First up, what exactly are bitters?
“Think of bitters like seasoning! They are intense flavours suspended in alcohol through the maceration of different botanicals. They’re used for adding a small amount of intense, bitter, botanical flavour to your drinks. Bitters were originally created as tinctures full of health properties in the 18th century (peppermint for digestion, ginger for a sore throat and so on) and were diluted with alcohol because the water at the time wasn’t up to standard. Lime was added to prevent scurvy, and that’s how the very first cocktails came about, based on a simple combination of spirit, water, sugar and bitters.” – Jess Williamson, Master of Malt
“Bitters is a slightly confusing name because they’re not necessarily always ‘bitter’. Bitters are made by infusing a neutral spirit with any number of aromatics, including spices, tree bark, roots, seeds or fruit. In the context of cocktails today, bitters are used to impart certain key flavours and add a nuance to drinks. A bartender will often choose a specific style or flavour of bitters to enhance their drinks by adding a richer or more powerful note.” – Nate Sorby, brand ambassador, Cazcabel Tequila & Cut Rum
Why have we started to hear a bit more about them in recent years?
“Simply because people are getting more experimental with their home bartending – if this was a growing trend over the last few years, the last 18 months has majorly accelerated it, as people have been forced to make cocktails at home.” – Jess
“The rise in popularity of cocktail bitters is probably also due to the increase of more artisanal or craft bitter brands, as well as the recent return to a more classic approach to cocktails – bartenders have been rediscovering old recipes that call for bitters as a flavour enhancer rather than a syrup or a liqueur.” – Nate
Everyone will recognise Angostura, but what are the other brands and flavours to know?
“Like Angostura, Peychaud’s is another classic, but more modern brands like Bob’s Bitters, Ms Better’s, Fee Brothers and Bitter Bastards cover a wide range of single botanical bitters, unlike Angostura and Peychaud’s, which pack in multiple botanicals.” – Jess
“Peychaud’s is a brand that has stood the test of time much like Angostura. It was used in the classic Sazarac after being developed in 1830 by a Haitian apothecary who settled in New Orleans. Another popular and easy-to-source brand to look out for is Fee Brothers, an American brand that has a host of different flavours from orange through to cherry and rhubarb. Cacao or Aztec chocolate bitters have also seen a bit of a resurgence and are especially good for adding a rich flavour to stirred-down rum and agave-based drinks. Look out for brands such as Bitter Truth, which uses natural ingredients in its bitters.” – Nate
Which are the classic cocktails that really need bitters?
“Classic cocktails often call for Peychaud's or Angostura bitters, like a Manhattan, Sazerac or Old Fashioned. They’re crucial here because there are so few ingredients in these cocktails, so the bitters really stand out and elevate the drinks.” – Jess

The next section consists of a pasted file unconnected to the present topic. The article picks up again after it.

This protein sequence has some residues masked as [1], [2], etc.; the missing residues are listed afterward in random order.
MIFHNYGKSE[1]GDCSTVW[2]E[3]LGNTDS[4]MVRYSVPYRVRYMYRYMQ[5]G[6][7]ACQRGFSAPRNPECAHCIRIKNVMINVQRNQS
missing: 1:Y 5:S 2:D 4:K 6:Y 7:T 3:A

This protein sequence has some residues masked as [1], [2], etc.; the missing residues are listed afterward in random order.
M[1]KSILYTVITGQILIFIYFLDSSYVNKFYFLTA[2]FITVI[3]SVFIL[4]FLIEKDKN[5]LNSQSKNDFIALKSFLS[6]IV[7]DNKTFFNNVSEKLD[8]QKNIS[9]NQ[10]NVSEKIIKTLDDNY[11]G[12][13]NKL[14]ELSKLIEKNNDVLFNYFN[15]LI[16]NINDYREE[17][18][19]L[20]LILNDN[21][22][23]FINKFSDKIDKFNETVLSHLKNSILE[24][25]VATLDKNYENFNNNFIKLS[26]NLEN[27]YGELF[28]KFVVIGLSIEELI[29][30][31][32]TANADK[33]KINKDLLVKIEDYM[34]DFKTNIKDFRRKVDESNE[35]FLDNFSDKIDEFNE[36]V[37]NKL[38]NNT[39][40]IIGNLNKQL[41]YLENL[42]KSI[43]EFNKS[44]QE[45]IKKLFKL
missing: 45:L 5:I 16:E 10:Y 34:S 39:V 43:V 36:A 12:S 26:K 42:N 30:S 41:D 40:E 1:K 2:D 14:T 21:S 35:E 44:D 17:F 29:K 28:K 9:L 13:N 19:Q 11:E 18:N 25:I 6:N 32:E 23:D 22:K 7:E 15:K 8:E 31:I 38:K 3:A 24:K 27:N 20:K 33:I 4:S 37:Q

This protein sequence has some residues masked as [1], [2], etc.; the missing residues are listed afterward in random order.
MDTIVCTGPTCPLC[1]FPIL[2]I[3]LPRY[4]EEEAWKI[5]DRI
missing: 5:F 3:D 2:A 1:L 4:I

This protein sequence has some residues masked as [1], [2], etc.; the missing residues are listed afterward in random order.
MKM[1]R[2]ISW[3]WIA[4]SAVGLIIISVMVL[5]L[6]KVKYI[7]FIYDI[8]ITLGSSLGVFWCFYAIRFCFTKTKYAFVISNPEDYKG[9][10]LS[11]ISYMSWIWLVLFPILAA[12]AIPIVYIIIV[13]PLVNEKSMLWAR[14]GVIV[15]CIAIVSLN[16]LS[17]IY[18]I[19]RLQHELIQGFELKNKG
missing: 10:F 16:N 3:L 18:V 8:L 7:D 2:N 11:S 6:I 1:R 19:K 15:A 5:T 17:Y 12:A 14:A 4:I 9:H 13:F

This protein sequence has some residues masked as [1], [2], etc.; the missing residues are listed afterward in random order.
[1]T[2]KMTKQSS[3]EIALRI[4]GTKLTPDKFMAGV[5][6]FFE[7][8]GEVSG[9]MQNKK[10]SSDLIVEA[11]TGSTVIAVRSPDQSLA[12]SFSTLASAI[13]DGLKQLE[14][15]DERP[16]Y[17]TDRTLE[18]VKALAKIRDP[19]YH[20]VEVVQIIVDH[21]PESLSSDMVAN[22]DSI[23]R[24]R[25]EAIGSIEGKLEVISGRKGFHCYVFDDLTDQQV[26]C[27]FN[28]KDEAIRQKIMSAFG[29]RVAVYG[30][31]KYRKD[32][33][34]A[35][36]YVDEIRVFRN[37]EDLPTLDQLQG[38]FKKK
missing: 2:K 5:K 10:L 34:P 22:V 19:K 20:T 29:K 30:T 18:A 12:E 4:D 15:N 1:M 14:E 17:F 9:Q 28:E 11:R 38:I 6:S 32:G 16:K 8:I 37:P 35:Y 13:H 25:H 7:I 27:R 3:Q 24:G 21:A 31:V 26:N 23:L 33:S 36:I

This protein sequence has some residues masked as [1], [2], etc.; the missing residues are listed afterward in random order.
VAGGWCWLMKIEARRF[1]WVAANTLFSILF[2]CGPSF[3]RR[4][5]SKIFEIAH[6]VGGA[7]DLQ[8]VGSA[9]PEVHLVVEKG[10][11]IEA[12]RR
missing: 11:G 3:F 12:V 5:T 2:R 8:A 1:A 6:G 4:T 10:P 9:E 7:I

“Most classic recipes that use bitters tend to be simpler drinks that are often stirred down, such as the Old Fashioned or the Sazerac, which is similar in style to the Old Fashioned but incorporates an absinthe-rinsed glass and the fruiter Peychaud’s. The Dark & Stormy (rum and ginger beer) uses large dashes to add flavour and colour to the drink. With the wide variety of flavours and styles now available you can use bitters to enhance any cocktail – a couple of dashes to a Margarita or Daiquiri can lift key flavours and give a subtle depth of flavour.” – Nate
Do certain bitters work best for certain spirits?
“Generally, floral and herbaceous bitters will work better in lighter spirits, like white rum, unaged agave spirits or gin. Chocolate or vanilla bitters will pair better with dark, aged spirits, like rum, whisky or brandy, because those are the flavours you’ll find in the spirits already. But there are always exceptions to the rule! Don’t be afraid to experiment.” – Jess
“It’s always important to use bitters with caution as too much can overpower any spirit or finished cocktail. It’s best to think about the flavour profile of the spirit you’re using when picking which flavour or style of bitters to use. The classic style such as Angostura or Bob’s Bitters will add depth and a herbal note to your drinks, but are more bitter than some of the fruitier flavours. It’s important to think about the overall flavour of your drink as well as the spirit. Tequila and rum, for example, work wonders with chocolate whereas an American whiskey or Scotch plays well with soft fruits such as orange or peach.” – Nate
What’s your favourite way to use them?
“I enjoy switching out classic bitters for single botanical ones in a classic cocktail: for example, chocolate bitters in a Manhattan bring out those already chocolatey notes in the rye whiskey. Subtle twists on classics are a good place to start if you’re looking to experiment.” – Jess
“My favourite way to use them is to elevate the key flavour of the drink and add depth without adding additional sugars or alcohol. A few drops of the right bitters will enhance the drink. I am always thinking of the final drink when selecting bitters and what I want them to add to that drink. If I’m making something spirit forward and stirred down with rum, I will use something with more punch like Angostura or Bitter Truth chocolate bitters. For subtler drinks such as a classic Toreador, I will add a few drops of orange or peach bitters to enhance the apricot brandy.” – Nate